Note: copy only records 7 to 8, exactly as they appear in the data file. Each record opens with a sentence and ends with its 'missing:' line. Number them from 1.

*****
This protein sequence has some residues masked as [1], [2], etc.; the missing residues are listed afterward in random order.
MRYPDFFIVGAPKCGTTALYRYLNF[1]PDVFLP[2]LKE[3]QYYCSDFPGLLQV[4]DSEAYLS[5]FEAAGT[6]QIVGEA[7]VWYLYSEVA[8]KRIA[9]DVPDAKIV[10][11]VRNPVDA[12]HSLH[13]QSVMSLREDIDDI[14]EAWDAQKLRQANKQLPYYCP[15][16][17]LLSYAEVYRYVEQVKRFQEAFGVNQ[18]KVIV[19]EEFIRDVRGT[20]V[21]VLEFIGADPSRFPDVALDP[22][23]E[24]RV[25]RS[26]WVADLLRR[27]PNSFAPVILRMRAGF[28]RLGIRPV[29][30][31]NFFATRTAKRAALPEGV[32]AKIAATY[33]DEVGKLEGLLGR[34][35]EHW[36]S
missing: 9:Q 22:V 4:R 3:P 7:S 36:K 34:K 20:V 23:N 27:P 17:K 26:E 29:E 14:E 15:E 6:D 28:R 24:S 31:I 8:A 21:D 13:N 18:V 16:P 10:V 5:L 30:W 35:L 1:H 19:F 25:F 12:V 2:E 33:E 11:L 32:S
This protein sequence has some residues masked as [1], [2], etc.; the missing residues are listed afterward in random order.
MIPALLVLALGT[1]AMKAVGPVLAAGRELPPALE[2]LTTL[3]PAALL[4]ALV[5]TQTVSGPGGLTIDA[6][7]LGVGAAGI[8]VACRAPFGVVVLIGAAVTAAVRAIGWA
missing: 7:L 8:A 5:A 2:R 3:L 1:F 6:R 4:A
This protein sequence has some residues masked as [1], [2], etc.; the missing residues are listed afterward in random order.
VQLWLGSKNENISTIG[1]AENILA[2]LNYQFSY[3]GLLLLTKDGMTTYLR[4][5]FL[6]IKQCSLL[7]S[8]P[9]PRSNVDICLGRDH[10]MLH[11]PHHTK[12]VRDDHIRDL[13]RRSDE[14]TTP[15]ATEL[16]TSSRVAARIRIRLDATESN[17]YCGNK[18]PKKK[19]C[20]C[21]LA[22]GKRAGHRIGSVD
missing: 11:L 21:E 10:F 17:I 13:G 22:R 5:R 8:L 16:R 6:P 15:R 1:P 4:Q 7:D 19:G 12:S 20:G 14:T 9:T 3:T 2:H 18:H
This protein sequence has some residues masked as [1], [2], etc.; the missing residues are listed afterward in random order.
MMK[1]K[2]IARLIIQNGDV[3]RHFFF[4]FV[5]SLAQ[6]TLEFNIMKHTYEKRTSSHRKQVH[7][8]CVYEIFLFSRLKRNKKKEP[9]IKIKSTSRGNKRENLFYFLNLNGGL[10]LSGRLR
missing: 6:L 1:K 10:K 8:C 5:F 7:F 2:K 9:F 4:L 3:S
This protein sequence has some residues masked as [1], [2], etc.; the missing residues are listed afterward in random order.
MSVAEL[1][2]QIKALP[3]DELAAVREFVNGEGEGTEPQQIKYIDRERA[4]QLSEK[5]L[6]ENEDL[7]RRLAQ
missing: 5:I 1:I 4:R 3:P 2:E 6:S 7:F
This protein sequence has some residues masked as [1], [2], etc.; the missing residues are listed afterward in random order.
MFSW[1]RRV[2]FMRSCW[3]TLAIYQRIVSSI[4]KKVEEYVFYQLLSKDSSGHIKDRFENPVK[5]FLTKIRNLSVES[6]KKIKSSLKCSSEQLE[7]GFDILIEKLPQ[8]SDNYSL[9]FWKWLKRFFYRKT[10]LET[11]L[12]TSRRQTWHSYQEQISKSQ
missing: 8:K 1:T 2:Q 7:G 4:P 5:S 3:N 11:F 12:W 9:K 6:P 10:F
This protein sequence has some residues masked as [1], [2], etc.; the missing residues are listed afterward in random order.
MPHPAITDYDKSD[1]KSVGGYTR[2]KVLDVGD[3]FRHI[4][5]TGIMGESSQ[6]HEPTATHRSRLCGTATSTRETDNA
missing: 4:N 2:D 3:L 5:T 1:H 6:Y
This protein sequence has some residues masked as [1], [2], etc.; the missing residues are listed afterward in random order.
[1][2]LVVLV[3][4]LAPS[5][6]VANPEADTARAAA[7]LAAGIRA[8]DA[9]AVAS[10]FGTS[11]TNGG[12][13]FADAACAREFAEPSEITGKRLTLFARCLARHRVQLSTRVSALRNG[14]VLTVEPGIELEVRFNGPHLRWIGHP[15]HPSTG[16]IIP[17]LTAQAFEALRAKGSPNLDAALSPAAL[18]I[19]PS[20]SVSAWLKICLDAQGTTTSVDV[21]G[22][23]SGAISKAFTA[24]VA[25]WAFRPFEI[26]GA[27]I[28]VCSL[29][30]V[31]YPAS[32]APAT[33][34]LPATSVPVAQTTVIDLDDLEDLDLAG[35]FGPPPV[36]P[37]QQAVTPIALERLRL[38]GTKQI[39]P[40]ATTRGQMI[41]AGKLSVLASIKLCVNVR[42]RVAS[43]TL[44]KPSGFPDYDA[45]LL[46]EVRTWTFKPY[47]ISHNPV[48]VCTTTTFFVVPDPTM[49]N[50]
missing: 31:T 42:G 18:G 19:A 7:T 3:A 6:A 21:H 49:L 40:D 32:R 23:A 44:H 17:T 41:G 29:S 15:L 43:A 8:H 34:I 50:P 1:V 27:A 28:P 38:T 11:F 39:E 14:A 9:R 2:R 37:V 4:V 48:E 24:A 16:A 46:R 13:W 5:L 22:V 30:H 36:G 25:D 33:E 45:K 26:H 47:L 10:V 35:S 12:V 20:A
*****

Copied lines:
This protein sequence has some residues masked as [1], [2], etc.; the missing residues are listed afterward in random order.
MPHPAITDYDKSD[1]KSVGGYTR[2]KVLDVGD[3]FRHI[4][5]TGIMGESSQ[6]HEPTATHRSRLCGTATSTRETDNA
missing: 4:N 2:D 3:L 5:T 1:H 6:Y
This protein sequence has some residues masked as [1], [2], etc.; the missing residues are listed afterward in random order.
[1][2]LVVLV[3][4]LAPS[5][6]VANPEADTARAAA[7]LAAGIRA[8]DA[9]AVAS[10]FGTS[11]TNGG[12][13]FADAACAREFAEPSEITGKRLTLFARCLARHRVQLSTRVSALRNG[14]VLTVEPGIELEVRFNGPHLRWIGHP[15]HPSTG[16]IIP[17]LTAQAFEALRAKGSPNLDAALSPAAL[18]I[19]PS[20]SVSAWLKICLDAQGTTTSVDV[21]G[22][23]SGAISKAFTA[24]VA[25]WAFRPFEI[26]GA[27]I[28]VCSL[29][30]V[31]YPAS[32]APAT[33][34]LPATSVPVAQTTVIDLDDLEDLDLAG[35]FGPPPV[36]P[37]QQAVTPIALERLRL[38]GTKQI[39]P[40]ATTRGQMI[41]AGKLSVLASIKLCVNVR[42]RVAS[43]TL[44]KPSGFPDYDA[45]LL[46]EVRTWTFKPY[47]ISHNPV[48]VCTTTTFFVVPDPTM[49]N[50]
missing: 31:T 42:G 18:G 19:A 7:T 3:A 6:A 21:H 49:L 40:D 32:R 23:A 44:H 17:T 41:G 29:S 15:L 43:A 8:H 34:I 50:P 1:V 27:A 28:P 38:T 11:F 39:E 14:A 9:R 2:R 37:V 4:V 48:E 24:A 16:A 46:R 13:W 5:L 22:V 30:H 36:G 25:D 33:E 45:K 26:H 47:L 10:V 35:S 12:V 20:A